1) X-Prizes

X-Prizes have massive economic leverage compared to direct donation, especially when anyone, including for-profit companies, can qualify for the prize.

One source of X-prize leverage arises from the fact that it makes projects that are just below a ROI threshold above that threshold. A large mass of inframarginal projects suddenly becomes supermarginal.

Another source of X-prize leverage comes from being able to roll forward the prize if the previous prize isn’t attained. For example, suppose one prize rewards the team that prolongs mouse lifespan to 10 years by 2040. If that goal isn’t achieved, then the prize pool can be rolled forward and grown for the next prize, like prolonging lemur lifespan to 20 years by 2060. This lets the prize pool create strong incentives multiple times.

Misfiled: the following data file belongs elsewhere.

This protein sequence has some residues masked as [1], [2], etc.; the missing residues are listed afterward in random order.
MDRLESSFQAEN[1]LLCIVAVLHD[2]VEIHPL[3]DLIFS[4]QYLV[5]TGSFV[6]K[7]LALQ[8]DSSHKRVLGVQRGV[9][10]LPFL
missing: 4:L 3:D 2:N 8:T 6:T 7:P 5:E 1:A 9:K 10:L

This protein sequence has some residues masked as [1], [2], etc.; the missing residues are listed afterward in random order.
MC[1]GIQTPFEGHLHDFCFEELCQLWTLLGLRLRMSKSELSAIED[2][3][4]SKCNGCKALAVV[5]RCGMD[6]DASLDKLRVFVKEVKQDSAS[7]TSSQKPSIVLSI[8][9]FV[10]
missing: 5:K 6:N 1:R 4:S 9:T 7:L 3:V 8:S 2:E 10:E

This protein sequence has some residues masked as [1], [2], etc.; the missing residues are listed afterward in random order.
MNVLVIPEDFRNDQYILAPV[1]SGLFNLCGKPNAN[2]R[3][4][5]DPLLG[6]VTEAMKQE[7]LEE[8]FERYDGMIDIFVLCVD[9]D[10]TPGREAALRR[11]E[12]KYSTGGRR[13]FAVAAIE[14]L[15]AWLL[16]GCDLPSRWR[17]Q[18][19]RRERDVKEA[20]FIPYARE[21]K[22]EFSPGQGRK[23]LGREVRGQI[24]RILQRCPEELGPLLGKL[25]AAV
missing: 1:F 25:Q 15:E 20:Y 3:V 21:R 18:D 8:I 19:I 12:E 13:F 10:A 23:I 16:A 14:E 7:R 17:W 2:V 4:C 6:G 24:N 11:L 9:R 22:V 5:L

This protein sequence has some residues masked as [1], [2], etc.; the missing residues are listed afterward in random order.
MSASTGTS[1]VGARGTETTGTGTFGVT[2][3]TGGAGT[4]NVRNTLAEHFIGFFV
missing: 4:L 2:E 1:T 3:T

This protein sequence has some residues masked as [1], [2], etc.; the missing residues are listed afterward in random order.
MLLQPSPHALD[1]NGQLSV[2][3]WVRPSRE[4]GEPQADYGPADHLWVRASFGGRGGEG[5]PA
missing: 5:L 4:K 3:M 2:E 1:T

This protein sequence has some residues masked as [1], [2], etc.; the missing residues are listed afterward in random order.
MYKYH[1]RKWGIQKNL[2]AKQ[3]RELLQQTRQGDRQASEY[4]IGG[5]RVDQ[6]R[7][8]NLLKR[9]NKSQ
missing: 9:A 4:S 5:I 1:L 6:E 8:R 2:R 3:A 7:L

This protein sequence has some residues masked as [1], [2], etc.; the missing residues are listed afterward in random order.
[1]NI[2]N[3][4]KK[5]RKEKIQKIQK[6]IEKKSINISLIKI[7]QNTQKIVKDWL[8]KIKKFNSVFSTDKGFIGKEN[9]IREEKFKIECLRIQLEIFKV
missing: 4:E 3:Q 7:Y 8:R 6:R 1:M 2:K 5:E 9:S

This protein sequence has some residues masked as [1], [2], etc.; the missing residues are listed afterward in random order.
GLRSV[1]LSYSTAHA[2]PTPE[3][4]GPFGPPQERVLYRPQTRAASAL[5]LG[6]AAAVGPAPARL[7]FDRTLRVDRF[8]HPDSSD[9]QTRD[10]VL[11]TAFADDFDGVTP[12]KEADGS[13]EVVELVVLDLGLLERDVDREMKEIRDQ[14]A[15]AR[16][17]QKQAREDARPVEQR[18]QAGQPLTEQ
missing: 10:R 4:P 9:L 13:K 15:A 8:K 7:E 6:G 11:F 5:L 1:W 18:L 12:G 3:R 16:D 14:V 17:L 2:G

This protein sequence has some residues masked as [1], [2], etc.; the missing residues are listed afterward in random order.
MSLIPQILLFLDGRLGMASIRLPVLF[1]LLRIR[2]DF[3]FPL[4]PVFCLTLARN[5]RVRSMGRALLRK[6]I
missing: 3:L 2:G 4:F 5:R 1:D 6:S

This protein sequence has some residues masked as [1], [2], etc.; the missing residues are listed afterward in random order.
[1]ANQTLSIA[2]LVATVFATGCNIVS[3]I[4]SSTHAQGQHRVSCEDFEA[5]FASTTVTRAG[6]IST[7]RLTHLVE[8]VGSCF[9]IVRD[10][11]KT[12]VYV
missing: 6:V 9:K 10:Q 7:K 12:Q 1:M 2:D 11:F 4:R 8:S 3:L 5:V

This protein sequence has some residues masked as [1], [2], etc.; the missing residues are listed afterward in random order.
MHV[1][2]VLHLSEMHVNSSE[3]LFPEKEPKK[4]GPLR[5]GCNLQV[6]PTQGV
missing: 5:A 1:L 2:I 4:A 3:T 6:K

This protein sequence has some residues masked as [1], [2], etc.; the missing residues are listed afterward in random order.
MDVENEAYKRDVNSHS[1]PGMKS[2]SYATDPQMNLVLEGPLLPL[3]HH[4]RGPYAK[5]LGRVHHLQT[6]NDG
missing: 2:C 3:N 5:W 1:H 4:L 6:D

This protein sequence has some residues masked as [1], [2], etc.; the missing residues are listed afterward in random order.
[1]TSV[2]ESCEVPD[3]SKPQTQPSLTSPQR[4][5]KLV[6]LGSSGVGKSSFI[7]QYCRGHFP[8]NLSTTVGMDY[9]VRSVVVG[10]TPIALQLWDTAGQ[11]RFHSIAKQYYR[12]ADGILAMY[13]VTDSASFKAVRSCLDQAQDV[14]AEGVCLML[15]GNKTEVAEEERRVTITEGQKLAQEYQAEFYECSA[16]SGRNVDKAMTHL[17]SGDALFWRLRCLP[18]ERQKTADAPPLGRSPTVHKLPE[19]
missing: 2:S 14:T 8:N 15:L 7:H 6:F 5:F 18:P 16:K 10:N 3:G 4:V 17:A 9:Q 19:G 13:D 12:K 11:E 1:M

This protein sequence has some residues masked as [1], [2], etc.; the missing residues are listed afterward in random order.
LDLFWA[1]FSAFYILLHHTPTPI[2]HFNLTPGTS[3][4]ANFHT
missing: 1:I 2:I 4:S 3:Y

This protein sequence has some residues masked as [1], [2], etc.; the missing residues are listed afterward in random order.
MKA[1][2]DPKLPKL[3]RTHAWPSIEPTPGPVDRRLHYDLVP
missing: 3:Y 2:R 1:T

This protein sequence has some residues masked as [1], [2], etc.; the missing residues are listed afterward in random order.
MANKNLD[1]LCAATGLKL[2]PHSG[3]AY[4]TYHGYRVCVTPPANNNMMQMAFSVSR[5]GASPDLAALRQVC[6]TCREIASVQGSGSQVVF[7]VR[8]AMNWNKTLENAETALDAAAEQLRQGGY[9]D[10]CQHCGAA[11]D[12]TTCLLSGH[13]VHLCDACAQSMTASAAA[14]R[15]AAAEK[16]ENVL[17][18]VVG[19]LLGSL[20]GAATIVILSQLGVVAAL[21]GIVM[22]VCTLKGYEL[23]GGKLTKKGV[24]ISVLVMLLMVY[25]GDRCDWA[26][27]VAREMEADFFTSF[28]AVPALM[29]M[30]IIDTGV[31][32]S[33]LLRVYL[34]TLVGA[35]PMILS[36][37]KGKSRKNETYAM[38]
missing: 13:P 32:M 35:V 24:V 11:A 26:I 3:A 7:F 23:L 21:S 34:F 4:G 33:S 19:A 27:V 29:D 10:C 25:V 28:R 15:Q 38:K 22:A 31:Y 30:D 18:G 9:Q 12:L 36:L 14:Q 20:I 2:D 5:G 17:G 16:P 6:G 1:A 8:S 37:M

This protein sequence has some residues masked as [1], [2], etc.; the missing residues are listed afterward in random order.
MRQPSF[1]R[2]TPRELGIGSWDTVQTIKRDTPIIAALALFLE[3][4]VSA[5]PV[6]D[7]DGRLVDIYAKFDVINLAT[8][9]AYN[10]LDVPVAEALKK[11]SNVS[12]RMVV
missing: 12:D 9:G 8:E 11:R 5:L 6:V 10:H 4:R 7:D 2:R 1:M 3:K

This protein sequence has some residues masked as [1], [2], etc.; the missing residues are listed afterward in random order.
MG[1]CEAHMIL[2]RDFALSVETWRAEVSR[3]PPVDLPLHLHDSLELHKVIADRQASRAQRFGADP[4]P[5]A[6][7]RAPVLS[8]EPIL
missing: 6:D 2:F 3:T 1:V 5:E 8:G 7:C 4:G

Yet another source of X-prize leverage arises from incentivizing results instead of effort. This lets the researchers themselves, who are experts in the domain, decide which route to take to get the result. This reduces the deadweight loss of grant writing and funding being misallocated by low-expertise donors.

Beyond the monetary value of the prize, there’s the social and publicity value of the prize. Prizes attract attention which garners contestants more talent and other funding, multiplying the leverage.

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